We need to devote our limited resources to covering the coronavirus outbreak and its impact on our community.
The city of Berkeley will help businesses and artists impacted by the coronavirus and is taking steps to help the homeless, seniors, and single parents, among others.
Check in with them and offer to pick up groceries and medicines. Call to say hello. Teach them how to use the internet to communicate with their doctor.
Buy local. Get coffee from your favorite coffee shop. Commemorate special occasions with flowers from the neighborhood florist. Encourage your children to buy goods that are manufactured locally.
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The outbreak of COVID-19 is now a global pandemic. People should take it seriously, yet also be wary of alarmist panic.
COVID-19 is also threatening a local economic crisis, which may affect the viability of Berkeley's small businesses. Here are some steps we can take to help out.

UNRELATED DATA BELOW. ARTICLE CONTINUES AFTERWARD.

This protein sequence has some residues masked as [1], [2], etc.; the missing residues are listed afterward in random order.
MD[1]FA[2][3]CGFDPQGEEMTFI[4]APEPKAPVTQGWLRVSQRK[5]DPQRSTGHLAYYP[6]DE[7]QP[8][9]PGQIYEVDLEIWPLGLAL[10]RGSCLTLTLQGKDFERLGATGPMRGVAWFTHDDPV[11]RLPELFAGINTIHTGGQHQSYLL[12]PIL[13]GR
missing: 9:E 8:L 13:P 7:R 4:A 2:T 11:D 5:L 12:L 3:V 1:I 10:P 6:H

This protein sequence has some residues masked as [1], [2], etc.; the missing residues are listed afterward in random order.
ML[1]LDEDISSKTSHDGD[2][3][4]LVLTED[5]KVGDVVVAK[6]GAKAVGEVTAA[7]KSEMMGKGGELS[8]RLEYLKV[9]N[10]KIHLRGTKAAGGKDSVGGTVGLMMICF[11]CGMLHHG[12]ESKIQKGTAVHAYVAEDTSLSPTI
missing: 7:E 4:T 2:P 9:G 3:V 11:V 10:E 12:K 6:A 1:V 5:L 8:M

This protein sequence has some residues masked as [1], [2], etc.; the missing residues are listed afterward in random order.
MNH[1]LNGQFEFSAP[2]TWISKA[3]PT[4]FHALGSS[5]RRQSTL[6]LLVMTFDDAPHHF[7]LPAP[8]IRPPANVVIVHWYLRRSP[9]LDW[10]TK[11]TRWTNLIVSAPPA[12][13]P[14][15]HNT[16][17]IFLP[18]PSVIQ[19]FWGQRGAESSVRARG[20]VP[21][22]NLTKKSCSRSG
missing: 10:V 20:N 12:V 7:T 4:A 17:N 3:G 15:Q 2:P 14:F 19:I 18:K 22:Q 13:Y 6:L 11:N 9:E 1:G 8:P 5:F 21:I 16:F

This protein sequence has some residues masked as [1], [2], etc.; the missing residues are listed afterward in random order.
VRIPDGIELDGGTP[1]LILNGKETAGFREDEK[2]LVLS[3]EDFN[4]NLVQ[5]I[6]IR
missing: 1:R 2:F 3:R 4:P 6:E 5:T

I am the granddaughter of the late Kala Bagai who tried to make Berkeley her home only to be driven out of the city because of her race. But if all goes well the city might welcome her back by naming a street after her.
The COVID-19 pandemic is not only a challenge to our current medical technology and healthcare system but a test of our humanity.
For more than 50 years, Berkeley residents have shown they care about developments overseas by lending assistance and money to grassroots movements.
Marissa Moss spent two weeks touring schools and is now back in Berkeley. During her self-imposed quarantine, she is wondering why more precautions aren't being taken.
Let's not try to recreate Hs. Lorships; the food was never all that great. But its location is the perfect place for a revival of Spenger's, the institution that helped put the Berkeley waterfront on the map.
Very few African Americans were at the opening of an exhibit celebrating the works of a prodigiously talented local black woman. It felt wrong, and a missed opportunity.